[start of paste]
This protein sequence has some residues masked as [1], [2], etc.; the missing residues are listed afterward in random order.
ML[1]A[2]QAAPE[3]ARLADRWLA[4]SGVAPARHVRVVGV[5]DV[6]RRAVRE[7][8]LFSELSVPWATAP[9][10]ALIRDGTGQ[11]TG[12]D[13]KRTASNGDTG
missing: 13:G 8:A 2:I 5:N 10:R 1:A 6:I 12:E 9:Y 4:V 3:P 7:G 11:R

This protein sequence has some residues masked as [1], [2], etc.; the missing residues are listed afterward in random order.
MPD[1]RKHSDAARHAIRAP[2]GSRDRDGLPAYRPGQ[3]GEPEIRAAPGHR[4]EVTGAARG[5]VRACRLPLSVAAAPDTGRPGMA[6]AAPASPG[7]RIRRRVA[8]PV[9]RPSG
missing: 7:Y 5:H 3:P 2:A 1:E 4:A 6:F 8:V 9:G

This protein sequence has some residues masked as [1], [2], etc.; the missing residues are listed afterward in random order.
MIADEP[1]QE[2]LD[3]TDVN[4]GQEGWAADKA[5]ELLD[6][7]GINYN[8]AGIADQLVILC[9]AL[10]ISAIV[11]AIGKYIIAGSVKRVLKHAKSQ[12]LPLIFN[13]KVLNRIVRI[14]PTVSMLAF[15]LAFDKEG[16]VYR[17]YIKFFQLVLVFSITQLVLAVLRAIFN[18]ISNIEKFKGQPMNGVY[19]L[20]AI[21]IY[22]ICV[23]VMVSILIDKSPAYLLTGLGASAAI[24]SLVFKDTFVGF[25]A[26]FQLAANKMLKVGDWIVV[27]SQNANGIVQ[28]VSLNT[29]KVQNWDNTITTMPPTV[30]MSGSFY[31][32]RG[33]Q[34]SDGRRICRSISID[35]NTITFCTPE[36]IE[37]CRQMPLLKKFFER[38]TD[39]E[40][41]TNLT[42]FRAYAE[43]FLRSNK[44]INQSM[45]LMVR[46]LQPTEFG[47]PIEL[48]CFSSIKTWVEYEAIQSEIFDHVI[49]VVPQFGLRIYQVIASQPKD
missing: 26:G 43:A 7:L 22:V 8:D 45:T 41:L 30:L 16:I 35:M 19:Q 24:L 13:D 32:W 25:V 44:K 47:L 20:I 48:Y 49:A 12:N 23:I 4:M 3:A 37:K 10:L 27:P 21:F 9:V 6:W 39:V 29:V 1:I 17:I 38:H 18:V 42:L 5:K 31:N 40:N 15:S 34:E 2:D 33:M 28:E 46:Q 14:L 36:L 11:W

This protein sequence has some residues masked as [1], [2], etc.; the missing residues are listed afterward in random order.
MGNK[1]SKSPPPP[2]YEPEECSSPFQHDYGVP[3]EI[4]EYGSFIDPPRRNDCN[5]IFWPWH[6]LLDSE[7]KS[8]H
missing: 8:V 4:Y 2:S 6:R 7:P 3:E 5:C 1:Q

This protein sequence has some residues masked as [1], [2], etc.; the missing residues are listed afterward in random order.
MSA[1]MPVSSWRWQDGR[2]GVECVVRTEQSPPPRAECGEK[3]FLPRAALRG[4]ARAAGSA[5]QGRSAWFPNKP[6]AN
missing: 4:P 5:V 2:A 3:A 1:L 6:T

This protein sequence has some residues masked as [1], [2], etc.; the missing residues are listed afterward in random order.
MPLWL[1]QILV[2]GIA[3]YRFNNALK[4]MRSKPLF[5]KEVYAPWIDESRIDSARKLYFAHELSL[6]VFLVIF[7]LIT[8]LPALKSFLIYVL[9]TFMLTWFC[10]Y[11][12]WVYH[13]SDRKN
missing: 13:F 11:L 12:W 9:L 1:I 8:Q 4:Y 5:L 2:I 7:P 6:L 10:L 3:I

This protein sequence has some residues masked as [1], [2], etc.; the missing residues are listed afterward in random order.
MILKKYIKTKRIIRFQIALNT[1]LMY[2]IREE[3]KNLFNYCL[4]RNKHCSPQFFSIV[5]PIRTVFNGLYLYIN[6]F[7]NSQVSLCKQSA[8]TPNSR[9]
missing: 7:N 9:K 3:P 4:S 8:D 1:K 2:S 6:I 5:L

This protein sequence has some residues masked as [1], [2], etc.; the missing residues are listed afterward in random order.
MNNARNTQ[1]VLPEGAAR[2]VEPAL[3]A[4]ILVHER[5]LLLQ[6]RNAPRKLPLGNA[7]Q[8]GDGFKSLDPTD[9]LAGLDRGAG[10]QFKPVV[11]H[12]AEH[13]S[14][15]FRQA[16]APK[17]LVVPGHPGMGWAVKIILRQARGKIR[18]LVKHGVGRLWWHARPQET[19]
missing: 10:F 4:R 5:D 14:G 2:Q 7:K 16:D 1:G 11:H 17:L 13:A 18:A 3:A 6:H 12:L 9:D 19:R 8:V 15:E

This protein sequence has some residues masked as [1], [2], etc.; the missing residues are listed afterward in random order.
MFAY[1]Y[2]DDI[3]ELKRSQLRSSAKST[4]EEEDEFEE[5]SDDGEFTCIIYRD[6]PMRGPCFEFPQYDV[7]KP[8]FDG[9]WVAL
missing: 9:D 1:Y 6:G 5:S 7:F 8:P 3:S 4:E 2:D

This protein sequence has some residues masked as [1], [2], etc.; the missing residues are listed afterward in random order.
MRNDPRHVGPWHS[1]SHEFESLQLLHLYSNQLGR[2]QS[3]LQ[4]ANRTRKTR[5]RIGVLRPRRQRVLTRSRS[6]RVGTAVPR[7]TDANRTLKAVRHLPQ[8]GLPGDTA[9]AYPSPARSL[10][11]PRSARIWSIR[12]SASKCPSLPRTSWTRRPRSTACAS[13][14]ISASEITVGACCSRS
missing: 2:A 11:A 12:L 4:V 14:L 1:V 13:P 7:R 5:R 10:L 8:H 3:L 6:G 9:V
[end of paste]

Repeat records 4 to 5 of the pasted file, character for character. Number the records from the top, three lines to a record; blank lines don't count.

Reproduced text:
This protein sequence has some residues masked as [1], [2], etc.; the missing residues are listed afterward in random order.
MGNK[1]SKSPPPP[2]YEPEECSSPFQHDYGVP[3]EI[4]EYGSFIDPPRRNDCN[5]IFWPWH[6]LLDSE[7]KS[8]H
missing: 8:V 4:Y 2:S 6:R 7:P 3:E 5:C 1:Q

This protein sequence has some residues masked as [1], [2], etc.; the missing residues are listed afterward in random order.
MSA[1]MPVSSWRWQDGR[2]GVECVVRTEQSPPPRAECGEK[3]FLPRAALRG[4]ARAAGSA[5]QGRSAWFPNKP[6]AN
missing: 4:P 5:V 2:A 3:A 1:L 6:T